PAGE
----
Merrill, previously branded as Merrill Lynch, is an American investing and wealth management division of Bank of America.
Merrill’s president, on a quarterly pre-recorded call to brokers, singled out “competitive” attrition as an area “needing focus from leadership,” also noting that it was “higher this quarter than we’d like to see.”
Merrill had settled an underlying claim for $19,503 and asked the arbitrator to deny the broker’s expungement request.
The St. Louis firm scored veteran hires from Merrill and Wells in the Las Vegas area and Newport Beach, Calif. Wells, meanwhile, hired from Stifel a $2 million-producing duo from an Austin, Texas suburb.
Through a program that began in November, Merrill specialists have been rapidly reaching out to customers of departing brokers to pitch clients on staying behind.
Client’s lawsuit alleges that Merrill failed to supervise advisor, who convinced client and his ailing wife to pour almost $5 million of their retirement savings into a Key Biscayne liquor store.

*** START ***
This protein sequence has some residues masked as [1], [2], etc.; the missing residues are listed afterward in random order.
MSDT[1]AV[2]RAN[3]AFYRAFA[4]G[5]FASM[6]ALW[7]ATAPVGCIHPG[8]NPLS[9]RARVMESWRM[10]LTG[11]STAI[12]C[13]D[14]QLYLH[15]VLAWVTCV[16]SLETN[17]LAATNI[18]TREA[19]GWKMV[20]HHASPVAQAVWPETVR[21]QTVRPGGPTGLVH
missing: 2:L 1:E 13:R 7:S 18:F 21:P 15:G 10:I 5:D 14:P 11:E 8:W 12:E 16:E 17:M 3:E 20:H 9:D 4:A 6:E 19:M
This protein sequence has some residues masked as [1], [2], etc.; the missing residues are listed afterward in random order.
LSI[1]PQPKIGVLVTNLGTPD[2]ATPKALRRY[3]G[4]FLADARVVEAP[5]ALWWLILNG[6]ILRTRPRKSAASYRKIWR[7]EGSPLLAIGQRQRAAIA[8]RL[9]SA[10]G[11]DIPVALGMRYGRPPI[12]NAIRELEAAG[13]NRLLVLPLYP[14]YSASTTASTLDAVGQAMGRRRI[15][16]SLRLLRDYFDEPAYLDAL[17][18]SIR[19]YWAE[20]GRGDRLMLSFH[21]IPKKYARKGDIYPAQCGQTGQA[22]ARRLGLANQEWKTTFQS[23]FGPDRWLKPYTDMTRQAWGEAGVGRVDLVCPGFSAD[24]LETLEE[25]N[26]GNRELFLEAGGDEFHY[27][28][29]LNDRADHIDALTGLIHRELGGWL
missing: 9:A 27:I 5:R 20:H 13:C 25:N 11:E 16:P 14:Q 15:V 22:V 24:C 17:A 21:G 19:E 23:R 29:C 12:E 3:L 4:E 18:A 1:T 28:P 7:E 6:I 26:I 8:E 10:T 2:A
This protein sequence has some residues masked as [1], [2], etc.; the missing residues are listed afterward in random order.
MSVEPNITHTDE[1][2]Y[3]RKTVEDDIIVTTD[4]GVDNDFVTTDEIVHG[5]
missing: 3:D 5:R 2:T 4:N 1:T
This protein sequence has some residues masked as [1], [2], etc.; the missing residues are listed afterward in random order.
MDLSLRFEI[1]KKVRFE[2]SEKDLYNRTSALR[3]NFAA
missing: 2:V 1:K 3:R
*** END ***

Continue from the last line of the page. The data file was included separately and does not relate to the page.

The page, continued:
Chad Goodchild and Jacob Schlict, who had spent their entire brokerage careers with Merrill Lynch, left the wirehouse to start their own New York RIA through TruClarity Wealth Advisors.
One well-known plaintiff lawyer who represented Black advisors who settled with the wirehouse in 2013 characterized the new lawsuit as “a copycat.”
“I like this—working from home in shorts and a t-shirt,” a veteran Merrill broker said.
Tennessee broker who joined Merrill in 1990 accepted a three-month suspension and $5,000 fine for allegedly recommending early rollovers of unit investment trusts.